Anxiety can work in one of two ways. Either it can feed us just the right amount of adrenaline to motivate us or it can lead us into a spiral of unhelpful thinking. As someone who tends towards the latter I’d regularly heard that mindfulness could be transformative.
Veronica Winterbourne, psychotherapist and founder of Evolutionaries, which introduces mindfulness to individuals, schools and businesses, and who came to give us an introduction, unsurprisingly agrees.
She explained that at its simplest mindfulness is about paying attention to our surroundings without attaching judgement. It encourages us to become more aware of our thoughts, emotions, breathing, even just the feel of the ground beneath our feet. Its practitioners claim that, through redirecting our thoughts away from ourselves, it can help break cycles of repetitive thinking. Crucially, it doesn’t have to take up loads of time.
“It’s not about making huge changes to your life,” Winterbourne explained. “Once you learn how to do something mindfully you can do so while drinking a glass of water, walking on your break, or eating a sandwich. It’s about doing it in small amounts, but you need to keep doing it; that’s how practice works.”
If that all sounds a bit fluffy, Winterbourne points out that there’s a hefty amount of neuroscience behind it. Harvard found that after an eight-week course of mindfulness MRI scans revealed that participants’ amygdalas, the part of the brain responsible for the ‘fight or flight’ hormone, appeared to shrink. Meanwhile, the pre-frontal cortex, associated with higher-order brain functions such as awareness, concentration, and decision-making, were thicker.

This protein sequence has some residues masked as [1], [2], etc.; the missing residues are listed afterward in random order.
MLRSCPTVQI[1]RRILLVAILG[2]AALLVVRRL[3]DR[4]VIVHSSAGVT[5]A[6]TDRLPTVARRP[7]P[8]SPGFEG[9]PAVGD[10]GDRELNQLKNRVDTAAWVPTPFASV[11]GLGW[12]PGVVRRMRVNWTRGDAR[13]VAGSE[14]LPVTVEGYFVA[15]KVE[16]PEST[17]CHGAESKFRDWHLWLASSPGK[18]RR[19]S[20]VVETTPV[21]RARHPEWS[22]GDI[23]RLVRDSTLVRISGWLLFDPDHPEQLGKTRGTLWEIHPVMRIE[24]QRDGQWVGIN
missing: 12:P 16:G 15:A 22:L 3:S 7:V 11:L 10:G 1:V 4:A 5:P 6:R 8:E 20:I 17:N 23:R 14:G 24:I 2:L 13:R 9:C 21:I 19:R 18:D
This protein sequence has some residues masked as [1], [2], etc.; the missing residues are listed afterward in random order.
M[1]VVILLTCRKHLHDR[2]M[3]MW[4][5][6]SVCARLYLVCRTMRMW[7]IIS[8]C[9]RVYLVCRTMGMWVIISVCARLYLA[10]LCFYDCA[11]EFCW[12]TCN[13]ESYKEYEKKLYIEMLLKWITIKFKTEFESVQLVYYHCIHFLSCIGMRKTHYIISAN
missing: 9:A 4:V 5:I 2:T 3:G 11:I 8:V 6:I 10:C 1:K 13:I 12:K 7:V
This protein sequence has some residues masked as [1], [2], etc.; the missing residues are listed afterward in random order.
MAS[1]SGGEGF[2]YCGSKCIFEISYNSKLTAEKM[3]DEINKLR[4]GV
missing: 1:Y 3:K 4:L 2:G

But you need the right environment. As Winterbourne guided us through the first breathing exercise the relaxation I begin to feel was interrupted by banging on the meeting room door from others demanding to know when we’d be finished.
Nor does the rectangular meeting room we’re booked into at HR magazine towers provide the best setting for the walking exercise, as we narrowly avoid banging our shins on the maze of chairs stuffed into the space.
Things don’t get much easier once I’m left to my own devices in the week following the session. While traipsing through snow on my lunch break I’m thinking more of my inappropriate footwear than the beauty of the wintry scene around me. My attempts to keep a list of what I’m grateful for (another exercise encouraged by Winterbourne) are quickly forgotten five or six emails into the day.
After five days what I’m noticing more than anything is how difficult I find it to focus. That, however, is a peculiarly useful realisation. As I reach day seven I begin to identify, without beating myself up, when my thoughts are drifting towards worry. I start to zone in on the tiny details of my surroundings. And things do temporarily feel lighter.
The practice of ‘just being aware’, it turns out, is deceptively hard. But the progress I’ve begun to make encourages me that when it comes to taming my thoughts mindfulness might just work.
Rachel Muller-Heyndyk is news reporter at HR magazine